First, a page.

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AGAD, Warsaw and its inventories of Jewish Galician records

Central Archives of Historical Records in Warsaw (AGAD)

Archiwum Główne Akt Dawnych

AGAD building in Długa Street, Warsaw

AGAD building in Długa Street, Warsaw

In the early 1950s, a large consignment of archival material arrived in Warsaw from areas in the eastern parts of interwar Poland, which were by then in the Soviet Union. The contents included vital (metrical) records and community records from the main religious communities of the region—Roman Catholic, Greek Catholic, Jewish, Protestant, and Orthodox. These records had been kept by separate offices, according to religious affiliation. The books were from towns that—during the Second Polish Republic (1919-1939)—had been in the Wołyń (Volhynia), Polesie, and Nowogródek voivodeships, and the eastern part of Białystok voivodeship—as well as the voivodeships of Lwów, Stanisławów and Tarnopol, the three eastern “Galician” provinces. The Jewish element in this contingent, though—consisting of some 5,500 sets of vital records (both in bound form and loose) and index books of vital records, censuses, and community material and correspondence—came only from the Galician areas.

This material was then safely stored away in the Ministry of Information in Warsaw for 30 years, until in the early 1980s, it was decided to bring out this forgotten storehouse of information. Those sets of records with vital information that were more than 100 years old were sent to the Central Archives of Historical Records in Warsaw, AGAD (Archiwum Główne Akt Dawnych), while those less than 100 years old were earmarked for the Civil Registration Office (Urząd Stanu Cywilnego, USC) in Warsaw.

Fond 300

Of the Jewish bound volumes of vital records, around 1,750 went to AGAD. The remainder of these books was directed to the USC office. The division, though, was not done very accurately, with the result that AGAD received several hundred books that were, at the time, less than 100 years old. Since 1997, USC Warsaw has transferred books to AGAD as they have become more than 100 years old. As of mid-2022, Fond 300 has 4,145 Jewish vital record books and indexes of vital records books from 109 localities, all but four of them located in the eastern part of the former Galicia.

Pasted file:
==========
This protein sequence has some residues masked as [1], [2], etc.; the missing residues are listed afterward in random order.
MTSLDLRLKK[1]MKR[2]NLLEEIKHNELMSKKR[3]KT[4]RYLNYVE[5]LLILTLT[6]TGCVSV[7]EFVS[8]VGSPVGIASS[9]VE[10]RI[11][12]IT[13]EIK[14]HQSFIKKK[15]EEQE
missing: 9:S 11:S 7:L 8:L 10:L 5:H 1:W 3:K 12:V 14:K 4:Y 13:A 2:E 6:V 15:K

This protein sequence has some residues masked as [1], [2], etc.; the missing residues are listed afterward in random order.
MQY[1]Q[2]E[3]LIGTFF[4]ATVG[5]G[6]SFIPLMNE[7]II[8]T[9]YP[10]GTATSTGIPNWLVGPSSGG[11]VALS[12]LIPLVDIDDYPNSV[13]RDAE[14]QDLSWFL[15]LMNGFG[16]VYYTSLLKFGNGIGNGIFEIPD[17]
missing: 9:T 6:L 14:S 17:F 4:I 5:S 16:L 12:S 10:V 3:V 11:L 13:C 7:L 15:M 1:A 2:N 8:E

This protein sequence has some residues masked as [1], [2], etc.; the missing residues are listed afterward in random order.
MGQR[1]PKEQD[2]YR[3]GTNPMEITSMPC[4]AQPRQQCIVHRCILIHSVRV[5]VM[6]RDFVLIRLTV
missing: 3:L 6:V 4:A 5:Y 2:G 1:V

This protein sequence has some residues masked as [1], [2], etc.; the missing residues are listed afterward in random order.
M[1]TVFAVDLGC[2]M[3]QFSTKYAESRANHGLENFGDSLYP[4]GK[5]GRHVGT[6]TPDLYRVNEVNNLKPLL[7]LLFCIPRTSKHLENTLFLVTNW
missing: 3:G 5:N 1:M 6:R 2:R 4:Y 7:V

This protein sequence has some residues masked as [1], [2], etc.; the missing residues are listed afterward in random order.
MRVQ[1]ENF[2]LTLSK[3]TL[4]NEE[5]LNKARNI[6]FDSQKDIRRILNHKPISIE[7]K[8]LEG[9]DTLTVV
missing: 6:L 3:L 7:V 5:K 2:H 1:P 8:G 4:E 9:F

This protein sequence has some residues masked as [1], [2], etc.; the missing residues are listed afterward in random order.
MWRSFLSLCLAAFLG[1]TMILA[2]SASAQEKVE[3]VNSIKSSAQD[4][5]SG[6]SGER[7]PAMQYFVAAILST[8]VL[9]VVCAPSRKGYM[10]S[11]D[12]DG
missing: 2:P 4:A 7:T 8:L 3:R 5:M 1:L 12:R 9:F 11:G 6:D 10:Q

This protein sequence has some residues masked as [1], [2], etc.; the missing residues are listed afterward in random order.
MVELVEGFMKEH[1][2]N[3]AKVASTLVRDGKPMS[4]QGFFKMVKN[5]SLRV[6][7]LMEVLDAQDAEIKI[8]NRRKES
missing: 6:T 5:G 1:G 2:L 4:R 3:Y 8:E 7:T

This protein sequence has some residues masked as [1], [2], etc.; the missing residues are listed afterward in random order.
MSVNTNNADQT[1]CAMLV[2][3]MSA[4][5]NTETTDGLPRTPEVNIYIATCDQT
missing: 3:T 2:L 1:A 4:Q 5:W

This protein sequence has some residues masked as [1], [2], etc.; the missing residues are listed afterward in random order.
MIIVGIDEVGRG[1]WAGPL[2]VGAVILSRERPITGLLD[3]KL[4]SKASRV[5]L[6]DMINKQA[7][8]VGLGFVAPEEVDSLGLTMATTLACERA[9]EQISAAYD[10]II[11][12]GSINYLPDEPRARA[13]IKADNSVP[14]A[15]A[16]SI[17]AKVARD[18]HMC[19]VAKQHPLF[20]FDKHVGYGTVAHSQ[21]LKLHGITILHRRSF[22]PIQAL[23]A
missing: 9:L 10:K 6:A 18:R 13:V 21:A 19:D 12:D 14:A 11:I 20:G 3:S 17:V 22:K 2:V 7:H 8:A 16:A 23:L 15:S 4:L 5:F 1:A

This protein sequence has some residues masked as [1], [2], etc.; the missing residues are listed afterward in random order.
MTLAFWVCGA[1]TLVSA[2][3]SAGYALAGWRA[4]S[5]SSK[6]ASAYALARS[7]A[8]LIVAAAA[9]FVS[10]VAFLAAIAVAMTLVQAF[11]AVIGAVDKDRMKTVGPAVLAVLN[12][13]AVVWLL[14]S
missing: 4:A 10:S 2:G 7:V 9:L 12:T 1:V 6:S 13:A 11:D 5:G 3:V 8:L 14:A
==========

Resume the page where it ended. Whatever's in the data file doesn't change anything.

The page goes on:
In 2015, an amended Polish law applying to Civil Registration Offices took effect, allowing death and marriage records more than 80 years old to be made publicly available, while the restriction on birth records remained at 100 years.

The file with the earliest records in Fond 300 is File (sygnatura) 388, containing death records from Kamionka Strumiłowa that start in 1789. The records with the latest dates are of two marriages in early 1943, from an index book of Jewish marriages in Tarnów.

AGAD has made scans available of nearly all the Jewish registers currently in Fond 300, and there are links to these on AGAD’s own online inventory, as well as on the website of the Polish State Archives. As of mid-2022, slightly less than 70 books do not yet have scans available. In 1995, the archive discovered that four books in Fond 300 were missing—one from Lwów (B 1922-1924) and three from Lwów-Zniesienie (B 1883, B 1889, and D 1889). In addition, there is no File 1744, because of an error in the inventory, and not because of a missing book. Gesher Galicia’s own inventory of Fond 300 includes links to all the files that have been digitally scanned and made public by AGAD.

Fond 424

AGAD has a second set of Jewish records, Fond 424, consisting, as of mid-2022, of 213 files. Many of these are also vital records, but in loose form (such as certificates of vital events), as opposed to the bound volumes in Fond 300. There are also community records (with over 30 of them from Tarnopol) and marriage banns records, either in loose or bound form.

Most of the towns with records in Fond 424 are from the eastern part of the former Galicia, while a few, such as Kraków, Lesko, and Przemyśl, are in western Galicia. There are also a handful of towns now in Ukraine that were never in Galicia, including from the former Bukovina and the Polish interwar Volhynian voivodeship.

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